Not your average family business
Jake Kerridge asks John le Carré’s sons why they have cornered the market in screen versions of his novels
John le Carré celebrated his 87th birthday earlier this month, and two of his sons have given him quite a gift: a beautifully made television adaptation of one of his best novels, The Little Drummer Girl (1983). Starting on BBC One tomorrow, it manages to capture the intelligence, subtlety and excitement of the original story. That certainly puts the garden centre vouchers that most of us buy for our parents’ birthdays to shame.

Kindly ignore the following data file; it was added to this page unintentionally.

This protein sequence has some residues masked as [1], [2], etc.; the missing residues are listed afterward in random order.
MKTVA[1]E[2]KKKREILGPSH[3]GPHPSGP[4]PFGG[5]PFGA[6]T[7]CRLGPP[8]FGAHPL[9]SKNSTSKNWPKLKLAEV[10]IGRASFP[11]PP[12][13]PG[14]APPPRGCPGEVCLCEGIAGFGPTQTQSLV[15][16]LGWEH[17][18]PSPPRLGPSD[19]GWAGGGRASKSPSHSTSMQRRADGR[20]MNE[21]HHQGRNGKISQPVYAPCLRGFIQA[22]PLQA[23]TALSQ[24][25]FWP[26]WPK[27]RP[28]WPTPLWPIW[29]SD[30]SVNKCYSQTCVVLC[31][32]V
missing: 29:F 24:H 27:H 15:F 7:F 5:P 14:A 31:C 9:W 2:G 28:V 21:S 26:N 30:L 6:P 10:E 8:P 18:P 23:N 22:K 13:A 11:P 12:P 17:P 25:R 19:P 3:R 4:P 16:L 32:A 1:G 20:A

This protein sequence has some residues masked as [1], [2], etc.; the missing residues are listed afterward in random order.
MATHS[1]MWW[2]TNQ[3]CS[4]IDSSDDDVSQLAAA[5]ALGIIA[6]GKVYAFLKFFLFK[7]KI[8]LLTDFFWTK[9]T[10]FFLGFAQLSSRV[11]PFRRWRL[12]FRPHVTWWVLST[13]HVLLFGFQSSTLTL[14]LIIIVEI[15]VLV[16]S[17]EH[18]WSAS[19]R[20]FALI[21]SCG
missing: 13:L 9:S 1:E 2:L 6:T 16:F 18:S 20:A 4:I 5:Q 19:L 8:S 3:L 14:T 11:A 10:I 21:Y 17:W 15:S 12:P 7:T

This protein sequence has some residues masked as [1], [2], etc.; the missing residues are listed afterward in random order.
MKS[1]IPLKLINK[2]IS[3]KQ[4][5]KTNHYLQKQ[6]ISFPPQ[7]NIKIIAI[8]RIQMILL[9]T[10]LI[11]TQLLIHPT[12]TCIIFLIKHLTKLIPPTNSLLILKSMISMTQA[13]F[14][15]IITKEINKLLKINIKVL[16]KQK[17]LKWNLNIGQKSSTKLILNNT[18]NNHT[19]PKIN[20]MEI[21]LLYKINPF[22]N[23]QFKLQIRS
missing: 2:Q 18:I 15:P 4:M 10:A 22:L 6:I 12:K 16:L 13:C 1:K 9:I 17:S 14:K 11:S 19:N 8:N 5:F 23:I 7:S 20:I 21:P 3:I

In 2010, Simon and Stephen Cornwell, the two eldest sons of David Cornwell (the man better known to the world as John le Carré) founded the Ink Factory, a production company that has become renowned for its adaptations of le Carré’s novels – the films A Most Wanted Man and Our Kind of Traitor, and the all-conquering television series The Night Manager.
The Cornwell brothers have every reason to be grateful to their father for providing such rich source material, but he should be grateful to them too; they have helped to make him hip. The Night Manager was the first le Carré TV series since the Eighties and it got